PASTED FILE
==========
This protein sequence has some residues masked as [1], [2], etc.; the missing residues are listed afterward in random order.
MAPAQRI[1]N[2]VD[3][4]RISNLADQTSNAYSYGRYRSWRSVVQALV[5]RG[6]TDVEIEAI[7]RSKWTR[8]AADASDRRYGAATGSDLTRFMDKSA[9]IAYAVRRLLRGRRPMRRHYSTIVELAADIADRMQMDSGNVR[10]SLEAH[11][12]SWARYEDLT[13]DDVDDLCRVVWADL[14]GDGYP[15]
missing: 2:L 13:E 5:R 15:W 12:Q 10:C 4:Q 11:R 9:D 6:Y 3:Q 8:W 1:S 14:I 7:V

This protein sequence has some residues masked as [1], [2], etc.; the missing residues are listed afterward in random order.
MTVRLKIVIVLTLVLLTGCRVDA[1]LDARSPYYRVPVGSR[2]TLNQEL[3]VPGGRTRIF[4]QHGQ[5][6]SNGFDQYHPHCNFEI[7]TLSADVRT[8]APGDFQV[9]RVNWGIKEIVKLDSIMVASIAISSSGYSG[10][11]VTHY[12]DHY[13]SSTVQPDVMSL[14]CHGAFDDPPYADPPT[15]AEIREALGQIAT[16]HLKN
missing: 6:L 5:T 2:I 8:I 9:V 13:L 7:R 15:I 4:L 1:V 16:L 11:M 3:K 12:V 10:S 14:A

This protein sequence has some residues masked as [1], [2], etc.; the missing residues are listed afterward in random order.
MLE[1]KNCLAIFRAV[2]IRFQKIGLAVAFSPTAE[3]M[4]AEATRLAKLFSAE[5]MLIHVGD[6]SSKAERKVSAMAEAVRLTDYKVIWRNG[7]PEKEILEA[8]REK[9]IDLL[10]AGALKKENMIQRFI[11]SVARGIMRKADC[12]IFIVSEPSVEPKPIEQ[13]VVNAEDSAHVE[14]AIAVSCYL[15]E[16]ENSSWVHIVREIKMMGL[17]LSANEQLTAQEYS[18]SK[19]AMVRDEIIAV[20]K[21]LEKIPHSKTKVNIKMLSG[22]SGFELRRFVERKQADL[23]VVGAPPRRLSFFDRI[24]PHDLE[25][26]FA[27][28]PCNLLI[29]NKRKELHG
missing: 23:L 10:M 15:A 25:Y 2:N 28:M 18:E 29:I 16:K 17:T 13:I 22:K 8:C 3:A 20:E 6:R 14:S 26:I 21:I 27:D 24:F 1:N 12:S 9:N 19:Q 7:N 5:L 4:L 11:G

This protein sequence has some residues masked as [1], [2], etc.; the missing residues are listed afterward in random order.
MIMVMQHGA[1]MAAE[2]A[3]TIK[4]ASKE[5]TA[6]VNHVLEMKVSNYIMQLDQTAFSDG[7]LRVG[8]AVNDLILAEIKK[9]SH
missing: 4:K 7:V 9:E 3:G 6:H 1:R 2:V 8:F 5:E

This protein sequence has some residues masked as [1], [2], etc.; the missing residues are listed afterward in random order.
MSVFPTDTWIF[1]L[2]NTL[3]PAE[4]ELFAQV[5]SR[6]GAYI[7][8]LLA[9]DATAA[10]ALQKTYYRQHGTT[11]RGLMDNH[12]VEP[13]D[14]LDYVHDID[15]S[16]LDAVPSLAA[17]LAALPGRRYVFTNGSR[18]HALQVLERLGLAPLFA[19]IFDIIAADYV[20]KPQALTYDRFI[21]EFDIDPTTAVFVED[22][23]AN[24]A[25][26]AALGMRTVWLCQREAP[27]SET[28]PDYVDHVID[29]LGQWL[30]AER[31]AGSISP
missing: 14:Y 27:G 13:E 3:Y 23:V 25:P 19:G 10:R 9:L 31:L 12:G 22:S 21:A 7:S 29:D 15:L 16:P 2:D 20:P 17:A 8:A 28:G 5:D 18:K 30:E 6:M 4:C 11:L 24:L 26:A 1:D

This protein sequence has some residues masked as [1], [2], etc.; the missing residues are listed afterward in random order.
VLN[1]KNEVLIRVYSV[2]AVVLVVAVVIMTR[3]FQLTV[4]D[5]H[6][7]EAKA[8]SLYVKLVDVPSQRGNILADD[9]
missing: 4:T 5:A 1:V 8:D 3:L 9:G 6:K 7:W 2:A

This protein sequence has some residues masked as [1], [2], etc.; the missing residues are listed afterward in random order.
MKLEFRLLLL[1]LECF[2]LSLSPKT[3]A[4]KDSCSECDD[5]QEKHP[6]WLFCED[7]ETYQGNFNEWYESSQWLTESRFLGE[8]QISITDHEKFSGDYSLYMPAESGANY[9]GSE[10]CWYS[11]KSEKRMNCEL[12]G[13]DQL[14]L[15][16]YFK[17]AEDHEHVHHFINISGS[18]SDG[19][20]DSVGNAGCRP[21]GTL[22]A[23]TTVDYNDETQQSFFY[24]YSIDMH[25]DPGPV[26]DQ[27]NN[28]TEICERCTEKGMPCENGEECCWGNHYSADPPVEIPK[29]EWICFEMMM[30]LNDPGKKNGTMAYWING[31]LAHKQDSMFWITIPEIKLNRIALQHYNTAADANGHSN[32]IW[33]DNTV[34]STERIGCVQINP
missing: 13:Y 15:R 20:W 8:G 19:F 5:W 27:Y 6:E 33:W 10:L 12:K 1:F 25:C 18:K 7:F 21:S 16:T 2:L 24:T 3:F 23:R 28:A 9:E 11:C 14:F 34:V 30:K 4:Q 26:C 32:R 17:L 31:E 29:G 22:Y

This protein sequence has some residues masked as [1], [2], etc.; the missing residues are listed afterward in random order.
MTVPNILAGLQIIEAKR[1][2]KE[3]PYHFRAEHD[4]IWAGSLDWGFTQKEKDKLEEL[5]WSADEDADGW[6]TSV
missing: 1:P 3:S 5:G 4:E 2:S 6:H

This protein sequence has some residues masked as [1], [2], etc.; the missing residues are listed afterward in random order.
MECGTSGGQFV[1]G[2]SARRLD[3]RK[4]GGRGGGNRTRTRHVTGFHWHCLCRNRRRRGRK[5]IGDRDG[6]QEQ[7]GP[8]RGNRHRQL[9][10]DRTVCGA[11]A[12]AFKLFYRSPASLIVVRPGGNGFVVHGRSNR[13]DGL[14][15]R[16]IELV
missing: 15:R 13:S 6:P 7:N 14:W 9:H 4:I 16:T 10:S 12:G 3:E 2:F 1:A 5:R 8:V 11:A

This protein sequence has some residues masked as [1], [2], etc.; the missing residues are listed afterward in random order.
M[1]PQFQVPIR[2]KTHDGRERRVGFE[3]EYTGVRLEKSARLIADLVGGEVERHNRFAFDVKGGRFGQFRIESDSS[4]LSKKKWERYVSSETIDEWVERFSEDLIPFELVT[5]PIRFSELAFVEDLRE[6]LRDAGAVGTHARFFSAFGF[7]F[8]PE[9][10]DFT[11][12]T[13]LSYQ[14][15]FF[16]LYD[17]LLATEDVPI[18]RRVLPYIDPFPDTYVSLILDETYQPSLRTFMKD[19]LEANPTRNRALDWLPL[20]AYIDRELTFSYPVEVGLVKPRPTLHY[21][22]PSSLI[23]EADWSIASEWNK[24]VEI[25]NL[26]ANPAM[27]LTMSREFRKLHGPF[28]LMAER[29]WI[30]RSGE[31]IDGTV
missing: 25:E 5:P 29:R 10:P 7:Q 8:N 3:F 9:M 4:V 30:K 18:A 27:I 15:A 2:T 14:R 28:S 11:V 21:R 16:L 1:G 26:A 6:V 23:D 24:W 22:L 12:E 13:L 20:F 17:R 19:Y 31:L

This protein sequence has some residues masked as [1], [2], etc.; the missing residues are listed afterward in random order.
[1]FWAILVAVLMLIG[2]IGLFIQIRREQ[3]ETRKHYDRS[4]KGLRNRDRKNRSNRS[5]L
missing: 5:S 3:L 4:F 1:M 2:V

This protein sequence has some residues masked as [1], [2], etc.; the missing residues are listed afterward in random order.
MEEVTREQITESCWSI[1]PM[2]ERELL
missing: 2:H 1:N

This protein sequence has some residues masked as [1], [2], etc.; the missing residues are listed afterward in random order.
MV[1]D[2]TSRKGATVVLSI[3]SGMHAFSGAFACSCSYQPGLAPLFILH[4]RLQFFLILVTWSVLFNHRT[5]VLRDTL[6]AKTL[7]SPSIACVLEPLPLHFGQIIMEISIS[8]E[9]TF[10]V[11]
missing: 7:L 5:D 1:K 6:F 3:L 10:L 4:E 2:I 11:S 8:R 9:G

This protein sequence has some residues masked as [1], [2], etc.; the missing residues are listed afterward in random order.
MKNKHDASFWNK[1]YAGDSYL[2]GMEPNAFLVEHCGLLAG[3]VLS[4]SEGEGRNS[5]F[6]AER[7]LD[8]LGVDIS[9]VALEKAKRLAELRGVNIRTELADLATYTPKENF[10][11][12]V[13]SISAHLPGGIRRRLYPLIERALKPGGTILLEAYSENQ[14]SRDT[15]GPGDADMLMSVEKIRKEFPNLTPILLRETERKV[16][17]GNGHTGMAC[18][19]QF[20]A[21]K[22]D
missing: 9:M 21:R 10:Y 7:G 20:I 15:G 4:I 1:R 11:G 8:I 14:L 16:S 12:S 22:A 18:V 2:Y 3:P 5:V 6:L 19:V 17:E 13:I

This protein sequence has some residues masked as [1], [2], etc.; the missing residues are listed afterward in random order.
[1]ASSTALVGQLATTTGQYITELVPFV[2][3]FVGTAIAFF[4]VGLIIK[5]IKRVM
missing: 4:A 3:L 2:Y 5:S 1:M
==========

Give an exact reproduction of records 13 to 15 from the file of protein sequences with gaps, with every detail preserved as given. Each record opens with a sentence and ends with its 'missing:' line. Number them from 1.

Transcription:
This protein sequence has some residues masked as [1], [2], etc.; the missing residues are listed afterward in random order.
MV[1]D[2]TSRKGATVVLSI[3]SGMHAFSGAFACSCSYQPGLAPLFILH[4]RLQFFLILVTWSVLFNHRT[5]VLRDTL[6]AKTL[7]SPSIACVLEPLPLHFGQIIMEISIS[8]E[9]TF[10]V[11]
missing: 7:L 5:D 1:K 6:F 3:L 10:L 4:E 2:I 11:S 8:R 9:G

This protein sequence has some residues masked as [1], [2], etc.; the missing residues are listed afterward in random order.
MKNKHDASFWNK[1]YAGDSYL[2]GMEPNAFLVEHCGLLAG[3]VLS[4]SEGEGRNS[5]F[6]AER[7]LD[8]LGVDIS[9]VALEKAKRLAELRGVNIRTELADLATYTPKENF[10][11][12]V[13]SISAHLPGGIRRRLYPLIERALKPGGTILLEAYSENQ[14]SRDT[15]GPGDADMLMSVEKIRKEFPNLTPILLRETERKV[16][17]GNGHTGMAC[18][19]QF[20]A[21]K[22]D
missing: 9:M 21:R 10:Y 7:G 20:I 15:G 4:I 1:R 11:G 8:I 14:L 16:S 12:S 22:A 18:V 2:Y 3:P 5:V 6:L 19:V 17:E 13:I

This protein sequence has some residues masked as [1], [2], etc.; the missing residues are listed afterward in random order.
[1]ASSTALVGQLATTTGQYITELVPFV[2][3]FVGTAIAFF[4]VGLIIK[5]IKRVM
missing: 4:A 3:L 2:Y 5:S 1:M